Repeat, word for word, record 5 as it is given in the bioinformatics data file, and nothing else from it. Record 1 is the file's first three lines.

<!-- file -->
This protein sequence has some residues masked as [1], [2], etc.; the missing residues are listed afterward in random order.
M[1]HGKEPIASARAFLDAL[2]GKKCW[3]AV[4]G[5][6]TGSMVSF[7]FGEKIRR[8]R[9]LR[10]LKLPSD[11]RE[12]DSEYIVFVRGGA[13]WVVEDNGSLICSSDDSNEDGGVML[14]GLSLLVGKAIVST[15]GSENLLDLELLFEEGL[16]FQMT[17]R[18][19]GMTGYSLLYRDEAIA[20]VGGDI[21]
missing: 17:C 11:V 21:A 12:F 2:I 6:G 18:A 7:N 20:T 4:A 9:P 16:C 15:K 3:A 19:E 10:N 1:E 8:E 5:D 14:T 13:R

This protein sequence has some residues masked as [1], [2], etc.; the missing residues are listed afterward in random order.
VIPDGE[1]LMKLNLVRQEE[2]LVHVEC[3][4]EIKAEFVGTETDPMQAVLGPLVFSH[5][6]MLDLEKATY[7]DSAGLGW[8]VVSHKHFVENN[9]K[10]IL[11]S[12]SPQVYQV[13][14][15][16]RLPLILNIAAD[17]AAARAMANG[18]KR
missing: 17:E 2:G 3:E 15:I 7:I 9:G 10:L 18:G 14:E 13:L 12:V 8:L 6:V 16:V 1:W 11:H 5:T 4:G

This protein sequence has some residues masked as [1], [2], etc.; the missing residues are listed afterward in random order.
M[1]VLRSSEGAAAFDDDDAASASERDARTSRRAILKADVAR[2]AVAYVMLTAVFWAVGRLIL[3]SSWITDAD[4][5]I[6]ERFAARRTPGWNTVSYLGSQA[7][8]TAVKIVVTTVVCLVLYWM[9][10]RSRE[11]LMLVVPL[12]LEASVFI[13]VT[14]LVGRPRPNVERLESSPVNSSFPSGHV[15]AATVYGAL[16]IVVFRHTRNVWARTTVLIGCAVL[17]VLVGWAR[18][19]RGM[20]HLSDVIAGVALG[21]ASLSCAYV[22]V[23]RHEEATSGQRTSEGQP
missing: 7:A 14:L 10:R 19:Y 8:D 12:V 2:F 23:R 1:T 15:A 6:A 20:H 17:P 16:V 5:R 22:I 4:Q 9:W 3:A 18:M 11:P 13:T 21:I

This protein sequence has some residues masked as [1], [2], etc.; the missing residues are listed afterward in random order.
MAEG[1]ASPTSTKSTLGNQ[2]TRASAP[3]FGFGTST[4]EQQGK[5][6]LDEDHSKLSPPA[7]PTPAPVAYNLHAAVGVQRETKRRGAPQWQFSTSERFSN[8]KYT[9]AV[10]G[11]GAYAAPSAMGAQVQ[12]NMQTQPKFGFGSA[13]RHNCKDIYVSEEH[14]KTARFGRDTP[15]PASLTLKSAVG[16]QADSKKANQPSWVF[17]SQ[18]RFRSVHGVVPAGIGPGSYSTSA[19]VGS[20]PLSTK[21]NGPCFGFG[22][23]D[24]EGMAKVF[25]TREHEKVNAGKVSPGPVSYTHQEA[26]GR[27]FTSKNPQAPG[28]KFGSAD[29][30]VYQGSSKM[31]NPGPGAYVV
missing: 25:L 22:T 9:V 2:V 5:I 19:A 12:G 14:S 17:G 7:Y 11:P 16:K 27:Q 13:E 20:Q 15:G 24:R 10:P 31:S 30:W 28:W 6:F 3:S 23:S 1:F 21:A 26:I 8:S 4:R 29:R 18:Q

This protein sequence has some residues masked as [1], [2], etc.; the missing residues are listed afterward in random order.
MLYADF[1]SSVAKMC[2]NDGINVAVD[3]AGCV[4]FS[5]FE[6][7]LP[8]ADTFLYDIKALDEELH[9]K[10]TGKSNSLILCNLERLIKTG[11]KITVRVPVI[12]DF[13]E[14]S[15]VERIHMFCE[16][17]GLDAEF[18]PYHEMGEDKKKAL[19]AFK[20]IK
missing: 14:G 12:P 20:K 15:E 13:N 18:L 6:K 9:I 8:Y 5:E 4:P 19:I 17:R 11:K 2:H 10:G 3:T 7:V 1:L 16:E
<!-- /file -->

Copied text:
This protein sequence has some residues masked as [1], [2], etc.; the missing residues are listed afterward in random order.
MLYADF[1]SSVAKMC[2]NDGINVAVD[3]AGCV[4]FS[5]FE[6][7]LP[8]ADTFLYDIKALDEELH[9]K[10]TGKSNSLILCNLERLIKTG[11]KITVRVPVI[12]DF[13]E[14]S[15]VERIHMFCE[16][17]GLDAEF[18]PYHEMGEDKKKAL[19]AFK[20]IK
missing: 14:G 12:P 20:K 15:E 13:N 18:L 6:K 9:I 8:Y 5:E 4:P 19:I 17:R 11:K 2:H 10:G 3:T 7:V 1:L 16:E